Last year the Federal Deposit Insurance Corp. killed a plan to simplify the insurance rules on joint and some trust accounts. But when the agency resurrected the very same proposal last week, the plan was expected to fly, even though it would widen the government's safety net.
What revived it? A hefty reduction in the proposal's estimated price tag-from $22 billion to about $80,000 for the joint account change-and a promise from new agency Chairman Donna A. Tanoue that the plan is an anomaly.
"These actions are not the start of a trend in expanding deposit insurance coverage," she said.
Statistically speaking, the two cost estimates-products of two different studies-are not comparable.
Politically speaking, though, that may not matter.
Back in May 1996, the FDIC-which had evidence that some joint and trust account holders were dangerously overestimating their insurance coverage- floated its proposal for the first time.
Under the plan, the maximum insurance coverage on a joint account would rise from $100,000 total to $100,000 per person. Also, siblings and parents would be added to the list of qualified beneficiaries for revocable trust accounts, which are paid out when the owner dies. Beneficiaries are currently limited to spouses, children, and grandchildren.
Public comment letters sent to the agency were "uniformly favorable," according to a postmortem later published in the Federal Register.
Then the FDIC unearthed a 1992 Federal Reserve Board study which suggested that the joint account change alone could expand federally insured deposits by $22 billion.
Fearing political fallout from lawmakers opposed to deposit insurance expansion, FDIC staffers recommended that the agency drop the proposal in favor of a closer study of its potential costs. FDIC board members acquiesced.
"An unintended, significant expansion of deposit insurance coverage at a time that we are focused on limiting the moral hazard of deposit insurance would have been a mistake," former FDIC Chairman Ricki Helfer said at the time.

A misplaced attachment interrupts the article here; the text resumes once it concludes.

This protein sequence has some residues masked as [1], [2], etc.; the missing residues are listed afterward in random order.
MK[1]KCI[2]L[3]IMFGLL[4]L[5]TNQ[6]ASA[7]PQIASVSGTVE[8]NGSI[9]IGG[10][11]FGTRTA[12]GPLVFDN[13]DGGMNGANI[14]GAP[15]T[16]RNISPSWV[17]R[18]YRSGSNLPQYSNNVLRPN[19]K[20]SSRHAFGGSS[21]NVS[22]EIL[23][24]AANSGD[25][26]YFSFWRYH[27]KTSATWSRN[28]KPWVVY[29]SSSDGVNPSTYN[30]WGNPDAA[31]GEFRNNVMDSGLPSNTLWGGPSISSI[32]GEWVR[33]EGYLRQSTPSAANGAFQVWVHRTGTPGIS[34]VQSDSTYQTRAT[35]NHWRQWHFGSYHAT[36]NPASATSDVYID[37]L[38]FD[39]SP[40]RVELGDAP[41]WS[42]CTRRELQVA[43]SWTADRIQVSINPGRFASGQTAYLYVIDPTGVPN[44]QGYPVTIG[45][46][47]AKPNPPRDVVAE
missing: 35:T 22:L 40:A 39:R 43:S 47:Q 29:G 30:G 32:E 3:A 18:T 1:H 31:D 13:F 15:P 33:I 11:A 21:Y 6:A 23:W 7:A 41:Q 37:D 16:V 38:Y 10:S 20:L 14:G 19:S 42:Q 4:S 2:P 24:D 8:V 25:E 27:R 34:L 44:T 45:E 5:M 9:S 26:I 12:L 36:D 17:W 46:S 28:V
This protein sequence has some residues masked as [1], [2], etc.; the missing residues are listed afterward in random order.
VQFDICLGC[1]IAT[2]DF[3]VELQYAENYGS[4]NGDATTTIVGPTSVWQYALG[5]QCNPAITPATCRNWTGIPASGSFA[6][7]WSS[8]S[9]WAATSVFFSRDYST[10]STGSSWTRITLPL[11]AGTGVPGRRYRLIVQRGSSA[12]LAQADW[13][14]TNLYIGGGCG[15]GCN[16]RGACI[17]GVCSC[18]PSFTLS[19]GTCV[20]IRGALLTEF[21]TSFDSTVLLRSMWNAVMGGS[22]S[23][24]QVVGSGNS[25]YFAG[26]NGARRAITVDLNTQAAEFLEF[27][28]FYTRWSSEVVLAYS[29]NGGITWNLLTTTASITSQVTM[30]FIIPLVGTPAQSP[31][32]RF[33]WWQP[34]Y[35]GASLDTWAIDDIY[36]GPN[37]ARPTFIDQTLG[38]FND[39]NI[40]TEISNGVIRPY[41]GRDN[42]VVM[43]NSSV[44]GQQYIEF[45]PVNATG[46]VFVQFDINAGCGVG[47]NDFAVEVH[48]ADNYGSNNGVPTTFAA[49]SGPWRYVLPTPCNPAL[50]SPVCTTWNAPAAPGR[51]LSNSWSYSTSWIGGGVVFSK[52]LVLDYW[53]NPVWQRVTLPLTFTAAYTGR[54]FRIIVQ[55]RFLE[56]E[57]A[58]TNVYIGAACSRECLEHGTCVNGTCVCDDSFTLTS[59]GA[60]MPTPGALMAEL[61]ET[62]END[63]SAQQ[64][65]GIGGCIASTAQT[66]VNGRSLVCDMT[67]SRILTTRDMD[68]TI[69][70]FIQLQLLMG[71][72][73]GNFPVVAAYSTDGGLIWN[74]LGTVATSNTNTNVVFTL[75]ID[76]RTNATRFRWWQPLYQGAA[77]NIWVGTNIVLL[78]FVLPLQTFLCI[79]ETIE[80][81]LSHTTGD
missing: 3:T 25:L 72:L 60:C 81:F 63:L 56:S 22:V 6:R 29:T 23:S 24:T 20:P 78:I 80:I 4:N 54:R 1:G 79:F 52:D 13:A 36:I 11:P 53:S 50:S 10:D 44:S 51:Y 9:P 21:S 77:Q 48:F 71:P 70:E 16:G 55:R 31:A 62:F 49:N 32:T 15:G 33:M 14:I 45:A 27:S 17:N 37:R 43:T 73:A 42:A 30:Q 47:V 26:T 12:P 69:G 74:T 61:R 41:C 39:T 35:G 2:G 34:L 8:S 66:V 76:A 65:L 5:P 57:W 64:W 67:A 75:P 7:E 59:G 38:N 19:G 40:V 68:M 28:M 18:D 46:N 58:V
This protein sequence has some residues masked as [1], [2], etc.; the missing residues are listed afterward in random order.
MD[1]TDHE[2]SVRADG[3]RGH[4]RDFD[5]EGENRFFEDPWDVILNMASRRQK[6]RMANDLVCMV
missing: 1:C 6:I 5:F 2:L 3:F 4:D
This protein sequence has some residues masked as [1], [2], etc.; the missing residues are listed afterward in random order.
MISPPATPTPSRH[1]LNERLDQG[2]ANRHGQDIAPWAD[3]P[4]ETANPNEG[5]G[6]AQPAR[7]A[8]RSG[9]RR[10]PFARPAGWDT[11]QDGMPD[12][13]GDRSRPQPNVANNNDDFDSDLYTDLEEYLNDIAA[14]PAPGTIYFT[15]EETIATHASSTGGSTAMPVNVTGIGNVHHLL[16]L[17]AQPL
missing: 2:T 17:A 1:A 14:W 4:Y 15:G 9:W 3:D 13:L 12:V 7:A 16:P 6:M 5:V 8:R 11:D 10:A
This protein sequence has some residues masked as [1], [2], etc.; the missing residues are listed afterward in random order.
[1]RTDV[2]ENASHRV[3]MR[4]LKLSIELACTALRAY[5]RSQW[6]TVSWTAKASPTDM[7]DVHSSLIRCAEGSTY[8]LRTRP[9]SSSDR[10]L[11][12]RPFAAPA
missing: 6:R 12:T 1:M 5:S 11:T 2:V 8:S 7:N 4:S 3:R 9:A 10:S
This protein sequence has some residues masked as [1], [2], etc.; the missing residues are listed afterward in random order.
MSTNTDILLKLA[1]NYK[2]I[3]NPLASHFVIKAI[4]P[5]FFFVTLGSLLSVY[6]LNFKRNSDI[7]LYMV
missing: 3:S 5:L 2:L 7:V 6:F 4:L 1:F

Recently, the FDIC's research division completed its study of the proposal's cost. Unlike the Fed, which estimated the expansion in federally insured deposits, the FDIC focused on actual bank failures.
As a result, it arrived at a dramatically different conclusion: If the proposed change to the joint account rules had been in effect in 1996, its price tag would have been just $80,000, the lead researcher said.
Even in 1988, the high-water mark for bank failures, the cost to the insurance funds would have been less than $13 million under the rule change.
The FDIC's research division acknowledged its study's imperfections. Its methodology, for example, did not weigh the revised rule's possible effects on depositor behavior.
But the researchers feel their estimate is reasonably accurate, and the agency is leaning heavily toward approval.
In fact, opponents of the plan may be hard to find.
Bert Ely, a banking consultant who wants to privatize deposit insurance, said the FDIC should go ahead with its simplification plan.
"The administrative savings to small banks alone probably exceeds the $80,000 at least several times," he said.
By contrast, it's not clear that the FDIC's proposal to simplify coverage of in-trust-for accounts will fare as well. Why? Because the FDIC's researchers could not come up with a cost estimate.
And in this debate, numbers make the difference.